2.0 TSI Engine Makes Them Great - 2012 Volkswagen Beetle Long-Term Road Test

2012 Volkswagen Beetle Long Term Road Test

2012 Volkswagen Beetle: 2.0 TSI Engine Makes Them Great

March 27, 2013

2012 Volkswagen Beetle

Earlier this week, my spouse and I drove different cars to the same destination resulting in the scene above. The GTI is his, while I had our long-term 2012 Volkswagen Beetle for the night. The lighting was poor obviously, but when the cars are side by side like this, the Beetle's extra width is striking. It's 1.2 inches wider overall with a 1.4-inch wider rear track, and it looks it.

I enjoyed what our modern Bug had to offer when I drove it to Albuquerque and back last year, but forced to choose, I'd end up with the GTI. Its bigger backseat and plaid upholstery tip the scales in its favor.

Yet, the thing that I enjoy most about both cars, and the one thing that makes them really great for me, is the 2.0 TSI engine they share.

This 2.0-liter four-cylinder is the oldest turbocharged and direct-injected engine in the sport compact class, and it's still the best. It doesn't matter that the gray GTI has the conventional six-speed manual and the black Beetle has the six-speed, dual-clutch automated manual gearbox (with a less aggressive shift program than I'd like). They both feel quick when you step out to pass in freeway traffic. There's a lot of mid-range torque with this engine, and it always takes me by surprise when I haven't driven the cars in a while. The Beetle's version of the 2.0-liter turbo makes subtly different sounds in these situations. Chris Walton called it once: It's like an old air-cooled VW.

The ratings on this engine (200 horsepower, 207 pound-feet of torque) are no longer that impressive alongside the competition in this class, at least not on paper. But as VW guys know, those numbers have always been on the low side. If you recall, we dyno-tested our old long-term 2010 GTI and it came up with 203 hp at 5,740 rpm and 214 lb-ft of torque at 2,960 rpm at the front wheels.

In addition to all that satisfying torque, you can still lay down respectable mpg on road trips if you're so motivated. This combination of performance and efficiency remains one of the very best in this price range. That's why it pains me that you can no longer get this engine in the Passat.

Erin Riches, Deputy Editor @ 16,051 miles


  • bankerdanny bankerdanny Posts:

    I know that the 20V 1.8T in my '04 Jetta is a different engine and not just a smaller version of the current 2.0, but it is a fantastic engine. I have owned over 25 cars including a 2nd gen CRX, an '87 5.0 Mustang, a big block Chrysler, and a V8 Taurus SHO. The VW engine is easily my 2nd favorite after the 5.0. It rev's smooth, sound great, has lots of mid range torque, and gets good gas mileage. I would love to find a way to install one in my MG. When it's time for a new car I wouldn't hesitate to look at VW or an Audi with the 2.0T in it.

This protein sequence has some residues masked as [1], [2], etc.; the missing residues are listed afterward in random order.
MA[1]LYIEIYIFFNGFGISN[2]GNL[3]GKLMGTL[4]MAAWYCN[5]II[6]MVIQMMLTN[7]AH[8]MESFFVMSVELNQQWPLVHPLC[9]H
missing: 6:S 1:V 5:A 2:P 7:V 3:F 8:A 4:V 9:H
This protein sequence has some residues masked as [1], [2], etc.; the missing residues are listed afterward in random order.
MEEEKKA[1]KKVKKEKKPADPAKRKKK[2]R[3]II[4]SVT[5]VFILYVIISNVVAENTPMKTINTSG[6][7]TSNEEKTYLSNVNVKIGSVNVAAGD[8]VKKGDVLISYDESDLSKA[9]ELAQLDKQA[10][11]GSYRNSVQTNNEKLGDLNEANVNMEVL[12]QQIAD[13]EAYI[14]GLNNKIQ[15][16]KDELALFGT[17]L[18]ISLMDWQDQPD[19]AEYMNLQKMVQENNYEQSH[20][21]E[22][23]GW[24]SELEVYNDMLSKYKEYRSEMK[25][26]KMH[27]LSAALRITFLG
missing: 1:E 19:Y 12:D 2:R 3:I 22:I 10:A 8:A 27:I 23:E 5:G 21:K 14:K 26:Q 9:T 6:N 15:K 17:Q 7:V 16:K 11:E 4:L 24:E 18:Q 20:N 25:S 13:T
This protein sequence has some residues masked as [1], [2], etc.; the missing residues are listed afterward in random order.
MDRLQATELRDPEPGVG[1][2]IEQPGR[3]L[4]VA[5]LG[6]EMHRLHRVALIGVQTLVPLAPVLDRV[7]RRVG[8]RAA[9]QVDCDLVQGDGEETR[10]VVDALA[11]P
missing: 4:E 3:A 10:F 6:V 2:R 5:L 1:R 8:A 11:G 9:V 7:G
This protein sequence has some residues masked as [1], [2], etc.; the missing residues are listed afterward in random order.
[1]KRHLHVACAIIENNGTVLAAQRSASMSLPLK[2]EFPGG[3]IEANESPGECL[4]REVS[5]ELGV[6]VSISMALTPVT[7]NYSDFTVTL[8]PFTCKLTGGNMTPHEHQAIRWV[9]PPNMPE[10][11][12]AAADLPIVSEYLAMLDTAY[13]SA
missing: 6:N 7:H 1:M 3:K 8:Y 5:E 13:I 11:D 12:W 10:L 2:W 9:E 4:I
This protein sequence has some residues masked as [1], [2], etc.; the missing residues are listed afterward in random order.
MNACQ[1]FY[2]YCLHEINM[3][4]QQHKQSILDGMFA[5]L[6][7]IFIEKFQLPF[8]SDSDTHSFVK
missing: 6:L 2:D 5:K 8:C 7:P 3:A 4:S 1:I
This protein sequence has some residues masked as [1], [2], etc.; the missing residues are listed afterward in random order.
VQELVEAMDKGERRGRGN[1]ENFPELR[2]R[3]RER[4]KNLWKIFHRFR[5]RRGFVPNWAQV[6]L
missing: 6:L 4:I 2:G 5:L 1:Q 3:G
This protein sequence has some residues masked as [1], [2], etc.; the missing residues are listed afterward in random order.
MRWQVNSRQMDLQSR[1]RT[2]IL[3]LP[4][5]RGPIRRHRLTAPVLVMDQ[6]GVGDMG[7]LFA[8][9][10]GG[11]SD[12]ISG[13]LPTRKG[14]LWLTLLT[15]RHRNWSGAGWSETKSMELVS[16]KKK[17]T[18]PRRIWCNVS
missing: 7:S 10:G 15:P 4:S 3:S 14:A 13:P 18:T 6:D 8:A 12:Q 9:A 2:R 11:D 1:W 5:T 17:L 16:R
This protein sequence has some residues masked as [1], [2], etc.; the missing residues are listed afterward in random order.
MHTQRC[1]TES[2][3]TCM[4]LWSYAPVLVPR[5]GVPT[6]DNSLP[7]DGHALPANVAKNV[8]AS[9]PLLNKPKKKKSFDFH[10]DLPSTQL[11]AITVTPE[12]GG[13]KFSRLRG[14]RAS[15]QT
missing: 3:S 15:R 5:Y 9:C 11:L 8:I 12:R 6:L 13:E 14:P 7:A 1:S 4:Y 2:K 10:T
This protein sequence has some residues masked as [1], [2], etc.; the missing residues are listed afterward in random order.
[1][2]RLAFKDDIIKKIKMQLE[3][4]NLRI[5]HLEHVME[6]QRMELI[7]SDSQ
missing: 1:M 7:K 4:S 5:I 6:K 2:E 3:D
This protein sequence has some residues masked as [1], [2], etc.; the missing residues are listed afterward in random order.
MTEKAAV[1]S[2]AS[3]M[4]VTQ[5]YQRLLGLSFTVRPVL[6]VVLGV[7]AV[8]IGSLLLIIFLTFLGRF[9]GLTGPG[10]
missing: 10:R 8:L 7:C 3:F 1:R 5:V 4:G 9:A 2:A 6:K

• mercedesfan mercedesfan Posts:

    I've always liked the 2.0T from a driver's perspective, but hate that it sounds like crap. I don't think I've ever encountered a smoother, more responsive 4-cylinder in my life, but it has all the aural appeal of an old Mercedes diesel. The GTI is okay from inside because of the intake resonator tube, but roll those windows down and you're treated to total blah.

  • fordson1 fordson1 Posts:

    Wow - there are a lot of people who really don't agree with your assessment of the sound, mercedesfan. FYI model year 2010 was the only one with the resonator tube on the GTI. From '11 on it had the Soundaktor active-type device. Some guys don't like that and disconnect it, but I think it sounds fine...and overall the sound of my '11 GTI is one of the things I really love about it. The other half of the equation is that from 203/214 wheel horsepower, the numbers go to 230/265 with nothing more than a $600 reflash from a variety of reputable vendors, with no undesirable side effects, either. VW still has a couple of tricks up its sleeve that other manufacturers don't know about with this kind of engine, and it shows.

  • greenpony greenpony Posts:

    I am going to try and replace my commuter this year with something more exciting, and my top two choices are the Focus ST and the GTI. I haven't yet driven either, so I'd like your opinion, Erin. On paper, the Focus looks like the clear winner, but is it really? What makes the GTI better? Which one would you spend your $25-30k on?

  • mercedesfan mercedesfan Posts:

    @fordson1, I guess I should qualify my prior statement with the fact that I have yet to find a 4-cylinder that I think actually sounds good. The 2.0T is certainly one of the better offerings, but it still sounds like little more than an angry bee-hive un

  • fordson1 fordson1 Posts:

    Well, yes - of course a V8 Mercedes sounds better than a GTI - it IS better. I mean, it's so much more expensive it MUST be better...?

  • stovt001_ stovt001_ Posts:

    I like the engine too. Not particularly romantic or exciting, but way more pull at all engine speeds than the numbers would suggest. Very drivable in all conditions.

  • gilchy gilchy Posts:

    Sound can also be attributed to direct injection, has that rattle. All around, it's the best 4-banger I've driven.

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